On 25 September 1997, defendant came to the victim's trailer at around 4:30 p.m., where he drank and watched television. Afriend of the victim twice stopped by to ask the victim to come play cards with her. The victim declined, saying that she did not want to upset defendant. When the friend told defendant that she wanted the victim to come play cards, defendant responded that the victim was not leaving and that he would shoot the friend and her brother, Malcolm Tyson (Tyson), if defendant discovered that the victim had been seeing Tyson. After the friend departed, defendant started beating the victim. He pushed her onto a couch, sat on top of her, and hit her in her head and stomach. Defendant told the victim he would kill her if he found out that she was seeing anyone else, then pulled the victim onto another couch, pinned her arms behind her, and continued beating her. The victim testified that at some point during the assault, defendant put a gun to the back of her head. He showed her a bullet and said that it had a hollow point and would tear up her insides. The victim tried to leave the trailer but was restrained by defendant.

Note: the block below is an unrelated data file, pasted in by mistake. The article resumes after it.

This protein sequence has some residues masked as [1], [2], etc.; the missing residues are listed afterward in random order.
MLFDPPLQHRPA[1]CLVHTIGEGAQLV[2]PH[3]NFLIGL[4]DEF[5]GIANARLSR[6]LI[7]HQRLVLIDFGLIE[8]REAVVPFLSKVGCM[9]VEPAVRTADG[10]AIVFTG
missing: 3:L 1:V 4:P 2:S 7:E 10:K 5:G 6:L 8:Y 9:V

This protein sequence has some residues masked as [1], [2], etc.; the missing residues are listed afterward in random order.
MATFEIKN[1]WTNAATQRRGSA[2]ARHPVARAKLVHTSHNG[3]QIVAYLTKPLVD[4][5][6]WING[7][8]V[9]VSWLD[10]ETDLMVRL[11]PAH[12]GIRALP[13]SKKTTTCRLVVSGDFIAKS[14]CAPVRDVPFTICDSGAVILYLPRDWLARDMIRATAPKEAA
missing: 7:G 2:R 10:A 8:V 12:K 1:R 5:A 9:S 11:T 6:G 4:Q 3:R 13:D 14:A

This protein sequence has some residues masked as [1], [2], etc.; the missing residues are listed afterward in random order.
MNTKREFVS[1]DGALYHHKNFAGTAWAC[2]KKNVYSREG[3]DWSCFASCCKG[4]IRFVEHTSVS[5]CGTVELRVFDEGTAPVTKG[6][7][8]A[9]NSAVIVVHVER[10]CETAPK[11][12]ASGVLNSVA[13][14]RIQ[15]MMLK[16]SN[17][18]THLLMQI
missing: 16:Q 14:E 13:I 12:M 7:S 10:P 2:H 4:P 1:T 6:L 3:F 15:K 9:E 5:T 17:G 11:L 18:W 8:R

The victim finally was able to leave her trailer the next morning, after defendant departed. She testified that she suffered a bruised eye, a bruise under her nose, a scratch on her nose, and that some of her fingernails had been pulled off at the roots during the struggle. The victim went to her friend's home, where she told Tyson that defendant had beaten her. The victim's mother took her to the magistrate's office to swear out a warrant against defendant and then to the hospital emergency room.
    Defendant testified that he went to the victim's trailer at around 9:30 p.m. on the evening in question. The victim wassmoking marijuana and acting “out of it.” Her friend came by the trailer twice. When the victim saw a photograph of defendant's wife in his wallet, she tried to grab the wallet to tear up the photograph. The victim bit defendant's forearm in an attempt to retrieve the photograph, then fell against the side of the couch, hurting her shoulder. According to defendant, the victim began crying, then “all of a sudden she just grabbed herself, took her hands and just hit herself right in the face.” Defendant grabbed the victim's forearm until she calmed down. He denied ever pointing a gun at the victim.